I'll leave the Sachin issue outside off -- there's been so much of brouhaha over it, any more seems unnecessary; and in any case, the issue resolved itself while everyone was arguing.
Ritesh Kapur: Have written in a couple of times earlier, but have only been a silent listener for the last couple of years. And a real glad one at that, with the very welcome addition of the panix station being an icing on the proverbial cake.
Writing to you once more - JUST couldn't help throwing my hat into the ring on the "to play or not to play" with Pakistan issue.
If someone were to ask me till yesterday, I could almost see myself answering without flinching an eye - hell, no! No cricket unless ... the usual blah blah blah). But hey, I am starting to develop second thoughts after reading the readers' responses in your forum today (and the bomb blasts yesterday). Coz a lot of that seems to be from people who would do pretty well in a whining contest.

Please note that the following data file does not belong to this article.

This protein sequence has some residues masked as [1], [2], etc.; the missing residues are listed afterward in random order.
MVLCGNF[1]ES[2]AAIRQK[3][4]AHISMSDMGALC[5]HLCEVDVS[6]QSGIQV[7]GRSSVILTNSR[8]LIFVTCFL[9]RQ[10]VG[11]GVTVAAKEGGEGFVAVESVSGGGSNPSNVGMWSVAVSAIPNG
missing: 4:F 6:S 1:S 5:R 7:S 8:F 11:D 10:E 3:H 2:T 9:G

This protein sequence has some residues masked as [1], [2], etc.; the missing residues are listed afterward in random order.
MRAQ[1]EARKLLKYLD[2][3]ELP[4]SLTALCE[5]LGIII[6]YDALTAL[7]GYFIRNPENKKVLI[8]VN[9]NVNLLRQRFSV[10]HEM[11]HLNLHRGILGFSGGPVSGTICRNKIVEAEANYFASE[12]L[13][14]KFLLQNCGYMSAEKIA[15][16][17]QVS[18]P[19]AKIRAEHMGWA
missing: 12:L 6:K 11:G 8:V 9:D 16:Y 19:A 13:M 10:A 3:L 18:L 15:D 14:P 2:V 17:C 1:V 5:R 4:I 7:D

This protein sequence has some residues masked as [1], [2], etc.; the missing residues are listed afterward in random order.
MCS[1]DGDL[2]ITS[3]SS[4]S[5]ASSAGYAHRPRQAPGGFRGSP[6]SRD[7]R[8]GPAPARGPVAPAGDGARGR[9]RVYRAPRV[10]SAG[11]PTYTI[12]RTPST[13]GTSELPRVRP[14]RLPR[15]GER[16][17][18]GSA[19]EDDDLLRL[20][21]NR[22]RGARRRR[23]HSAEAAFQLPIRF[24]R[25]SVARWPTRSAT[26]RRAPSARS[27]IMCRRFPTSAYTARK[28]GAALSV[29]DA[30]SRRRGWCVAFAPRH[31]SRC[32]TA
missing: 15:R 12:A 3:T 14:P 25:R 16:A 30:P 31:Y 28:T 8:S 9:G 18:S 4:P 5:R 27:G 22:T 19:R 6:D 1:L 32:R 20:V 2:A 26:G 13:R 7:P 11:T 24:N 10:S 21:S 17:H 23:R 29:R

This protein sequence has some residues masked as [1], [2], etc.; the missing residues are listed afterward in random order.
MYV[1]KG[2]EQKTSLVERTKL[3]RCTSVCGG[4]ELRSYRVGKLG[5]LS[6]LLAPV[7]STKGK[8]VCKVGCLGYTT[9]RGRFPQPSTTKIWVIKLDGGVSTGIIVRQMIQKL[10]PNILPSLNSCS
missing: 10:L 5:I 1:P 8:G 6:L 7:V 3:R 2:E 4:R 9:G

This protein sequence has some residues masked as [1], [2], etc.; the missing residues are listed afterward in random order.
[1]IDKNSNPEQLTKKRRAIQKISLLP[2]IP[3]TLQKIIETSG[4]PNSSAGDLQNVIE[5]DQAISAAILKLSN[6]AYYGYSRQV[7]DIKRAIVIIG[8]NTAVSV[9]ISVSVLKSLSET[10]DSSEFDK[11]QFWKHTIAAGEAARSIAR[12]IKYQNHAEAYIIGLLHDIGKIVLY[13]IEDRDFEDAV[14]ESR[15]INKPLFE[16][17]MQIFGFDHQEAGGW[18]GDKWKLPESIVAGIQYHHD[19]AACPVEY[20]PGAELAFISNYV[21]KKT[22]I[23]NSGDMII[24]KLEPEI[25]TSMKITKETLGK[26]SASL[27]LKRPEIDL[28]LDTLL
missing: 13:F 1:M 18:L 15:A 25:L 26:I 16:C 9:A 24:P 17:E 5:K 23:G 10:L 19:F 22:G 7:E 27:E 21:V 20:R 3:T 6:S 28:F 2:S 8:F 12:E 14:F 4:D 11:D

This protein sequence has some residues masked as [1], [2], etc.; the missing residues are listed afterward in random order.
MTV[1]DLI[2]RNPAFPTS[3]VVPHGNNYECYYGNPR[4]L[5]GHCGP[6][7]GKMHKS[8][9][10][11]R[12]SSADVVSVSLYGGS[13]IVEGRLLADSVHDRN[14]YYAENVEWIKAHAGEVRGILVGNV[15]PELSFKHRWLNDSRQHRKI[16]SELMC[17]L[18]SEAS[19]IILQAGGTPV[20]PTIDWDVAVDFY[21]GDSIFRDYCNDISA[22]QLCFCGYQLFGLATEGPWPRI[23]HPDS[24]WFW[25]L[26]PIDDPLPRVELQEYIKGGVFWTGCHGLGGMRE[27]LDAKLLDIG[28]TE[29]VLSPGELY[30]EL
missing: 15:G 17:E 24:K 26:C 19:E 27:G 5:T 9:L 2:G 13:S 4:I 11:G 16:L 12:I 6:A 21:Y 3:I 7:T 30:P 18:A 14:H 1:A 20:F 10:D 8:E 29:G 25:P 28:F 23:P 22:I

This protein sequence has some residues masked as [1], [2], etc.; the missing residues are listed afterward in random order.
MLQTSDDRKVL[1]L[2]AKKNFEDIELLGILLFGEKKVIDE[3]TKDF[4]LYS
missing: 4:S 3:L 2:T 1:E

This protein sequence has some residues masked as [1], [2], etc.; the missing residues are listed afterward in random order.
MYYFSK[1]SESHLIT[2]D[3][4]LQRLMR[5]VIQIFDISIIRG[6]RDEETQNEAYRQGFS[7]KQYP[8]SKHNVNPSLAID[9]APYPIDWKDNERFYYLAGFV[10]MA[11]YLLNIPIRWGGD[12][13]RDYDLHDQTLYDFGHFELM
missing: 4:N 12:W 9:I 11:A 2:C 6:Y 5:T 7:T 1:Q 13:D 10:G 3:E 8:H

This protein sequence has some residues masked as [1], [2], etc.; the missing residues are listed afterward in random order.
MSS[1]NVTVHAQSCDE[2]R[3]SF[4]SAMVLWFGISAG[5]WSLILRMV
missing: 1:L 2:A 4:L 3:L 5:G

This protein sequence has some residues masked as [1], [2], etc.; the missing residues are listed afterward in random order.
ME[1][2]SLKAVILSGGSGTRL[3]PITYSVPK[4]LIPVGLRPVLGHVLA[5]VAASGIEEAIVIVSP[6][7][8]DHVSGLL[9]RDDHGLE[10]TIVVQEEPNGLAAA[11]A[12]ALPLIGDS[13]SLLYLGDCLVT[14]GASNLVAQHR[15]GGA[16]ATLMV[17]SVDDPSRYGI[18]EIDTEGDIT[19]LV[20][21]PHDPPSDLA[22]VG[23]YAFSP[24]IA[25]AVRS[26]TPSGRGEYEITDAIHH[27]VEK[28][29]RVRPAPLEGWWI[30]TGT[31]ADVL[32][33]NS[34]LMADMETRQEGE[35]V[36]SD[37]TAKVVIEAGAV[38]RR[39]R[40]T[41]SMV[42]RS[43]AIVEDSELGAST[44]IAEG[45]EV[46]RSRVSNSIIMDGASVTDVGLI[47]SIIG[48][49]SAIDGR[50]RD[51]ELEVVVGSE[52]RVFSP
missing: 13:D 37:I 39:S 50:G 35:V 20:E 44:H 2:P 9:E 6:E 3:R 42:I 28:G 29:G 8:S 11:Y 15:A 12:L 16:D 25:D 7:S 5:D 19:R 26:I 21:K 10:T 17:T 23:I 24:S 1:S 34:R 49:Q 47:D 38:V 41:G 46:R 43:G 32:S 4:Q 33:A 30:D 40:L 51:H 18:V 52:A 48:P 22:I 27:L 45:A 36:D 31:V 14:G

Pakistan has done everything (for reasons best known to them) to acquire Kashmir in the last 56 years. The means have included wars, proxy wars, terrorism, propaganda, more terrorism, more propaganda etc.
And what do we do?
Hold your breath
REFUSE TO PLAY CRICKET!
All that we could come up with in the face of merciless attacks from this rather vengeful neighbor of ours was to stop playing a game that has nothing to do with anything in the first place.
Seriously, if terrorism is a problem, tackle IT! And by tackle, I don't mean just discontinue overflying permission to Pakistani flights. Or, just abandoning diplomatic ties. I mean, do whatever you have to do and get over it.
Inaction (because of lack of guts, although its always blamed on one excuse or the other) coupled with a public memory (who remembers Kandahar?, who moans Kargil anymore?) and a complete lack of self-respect as a nation are some factors that I think allows us to be taken for a ride. And taken for a ride we are.